Facebook Inc (NASDAQ:FB) and other ad-supported online services may start charging their European users if the changes proposed to EU data protection laws take effects , warned Eduardo Ustaran, head of the privacy and information law group at European law firm Field Fisher Waterhouse.
According to Ustaran, the effects of these regulation would take away the authority of online services like Facebook to collects, read and sell user's data. As as result, these ad-supported online services will be forced to abandon their ad-supported models and paid service is the probable outcome.
"If they weren’t able to use your data in the way that is profitable or useful for them for advertising purposes, then either the user has to pay for it or stop using the service" said Ustaran in his statement to ZDNet.
The outcomes of the proposed regulations, as explained by Ustaran, would curtail services like Facebook Inc (NASDAQ:FB) and Gmail to user information extracted from user data to generate ad revenue and those companies "wouldn't be able to rely on legitimate interest and they wouldn't be able to rely on consent".
These services are have difficulty claiming that they have obtained user's consent to collect, analyze and sell their personal data, even if the user has accepted their terms of services at the time of service sign up.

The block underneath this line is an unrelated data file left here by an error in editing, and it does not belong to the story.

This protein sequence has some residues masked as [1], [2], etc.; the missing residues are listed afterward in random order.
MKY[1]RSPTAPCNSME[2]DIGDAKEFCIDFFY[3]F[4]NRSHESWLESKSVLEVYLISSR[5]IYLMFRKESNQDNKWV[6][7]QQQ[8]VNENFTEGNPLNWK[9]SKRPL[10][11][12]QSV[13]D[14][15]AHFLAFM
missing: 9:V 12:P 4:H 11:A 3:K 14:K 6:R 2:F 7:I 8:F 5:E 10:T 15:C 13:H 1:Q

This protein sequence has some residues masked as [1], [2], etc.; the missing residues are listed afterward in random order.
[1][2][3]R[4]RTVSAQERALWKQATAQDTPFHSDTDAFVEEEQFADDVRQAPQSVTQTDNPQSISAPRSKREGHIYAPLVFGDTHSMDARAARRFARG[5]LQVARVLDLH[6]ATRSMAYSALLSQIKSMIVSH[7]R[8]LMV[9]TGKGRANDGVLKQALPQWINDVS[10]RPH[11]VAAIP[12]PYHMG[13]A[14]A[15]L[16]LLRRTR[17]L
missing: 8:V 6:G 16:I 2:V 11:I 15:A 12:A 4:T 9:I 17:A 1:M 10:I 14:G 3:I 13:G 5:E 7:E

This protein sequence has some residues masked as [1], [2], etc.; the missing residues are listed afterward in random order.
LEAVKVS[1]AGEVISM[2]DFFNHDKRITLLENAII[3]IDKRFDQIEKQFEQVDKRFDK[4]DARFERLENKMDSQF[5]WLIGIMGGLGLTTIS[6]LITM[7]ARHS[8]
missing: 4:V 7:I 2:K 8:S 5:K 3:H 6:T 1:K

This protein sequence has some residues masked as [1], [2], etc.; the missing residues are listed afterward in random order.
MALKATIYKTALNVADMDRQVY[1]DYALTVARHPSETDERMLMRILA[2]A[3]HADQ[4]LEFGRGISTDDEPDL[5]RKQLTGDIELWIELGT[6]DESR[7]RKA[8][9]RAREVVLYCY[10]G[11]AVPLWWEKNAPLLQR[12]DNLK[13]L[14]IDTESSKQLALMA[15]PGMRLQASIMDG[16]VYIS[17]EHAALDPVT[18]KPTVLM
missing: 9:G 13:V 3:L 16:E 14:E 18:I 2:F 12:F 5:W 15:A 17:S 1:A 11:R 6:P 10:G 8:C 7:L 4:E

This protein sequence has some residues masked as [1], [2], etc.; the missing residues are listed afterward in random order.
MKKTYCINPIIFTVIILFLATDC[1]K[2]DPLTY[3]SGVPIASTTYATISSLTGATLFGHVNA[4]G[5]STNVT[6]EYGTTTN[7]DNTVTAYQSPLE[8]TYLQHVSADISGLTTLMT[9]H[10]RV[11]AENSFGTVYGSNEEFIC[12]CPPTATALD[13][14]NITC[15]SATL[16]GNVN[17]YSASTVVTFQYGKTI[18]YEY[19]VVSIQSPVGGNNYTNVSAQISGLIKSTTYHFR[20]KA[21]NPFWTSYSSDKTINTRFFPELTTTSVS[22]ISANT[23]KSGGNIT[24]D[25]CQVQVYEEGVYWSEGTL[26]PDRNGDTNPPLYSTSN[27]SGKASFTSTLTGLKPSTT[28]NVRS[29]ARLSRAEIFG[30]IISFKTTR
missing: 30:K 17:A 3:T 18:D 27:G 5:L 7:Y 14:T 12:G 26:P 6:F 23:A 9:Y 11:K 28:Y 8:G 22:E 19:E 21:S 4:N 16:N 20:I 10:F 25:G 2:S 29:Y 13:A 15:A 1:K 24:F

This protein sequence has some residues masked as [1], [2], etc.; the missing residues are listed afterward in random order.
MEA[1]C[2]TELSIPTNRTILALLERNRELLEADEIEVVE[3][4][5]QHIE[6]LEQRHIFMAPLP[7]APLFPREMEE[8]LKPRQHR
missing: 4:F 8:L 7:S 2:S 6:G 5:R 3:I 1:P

"We are concerned that some aspects of the report do not support a flourishing European digital single market and the reality of innovation on the internet - which is inescapably global in nature, and which includes important partners like the US. We will be examining these proposals closely in the coming weeks," said Erika Mann, head of EU policy for Brussels at Facebook.
Last year, Facebook Inc (NASDAQ:FB) changed what it does with the data provided by its users, when Instagram, its most recent acquisition, modified its terms and conditions that generated a public out cry over user privacy and rights on personal data.
In light of these forced modifications to the terms of services of big online services like Facebook and Gmail, the proposed regulation came out as a savior to user's online privacy. The proposed changes aim to offer users greater protection against websites and online services that keep on changing how they handle user's personal data to their advantage.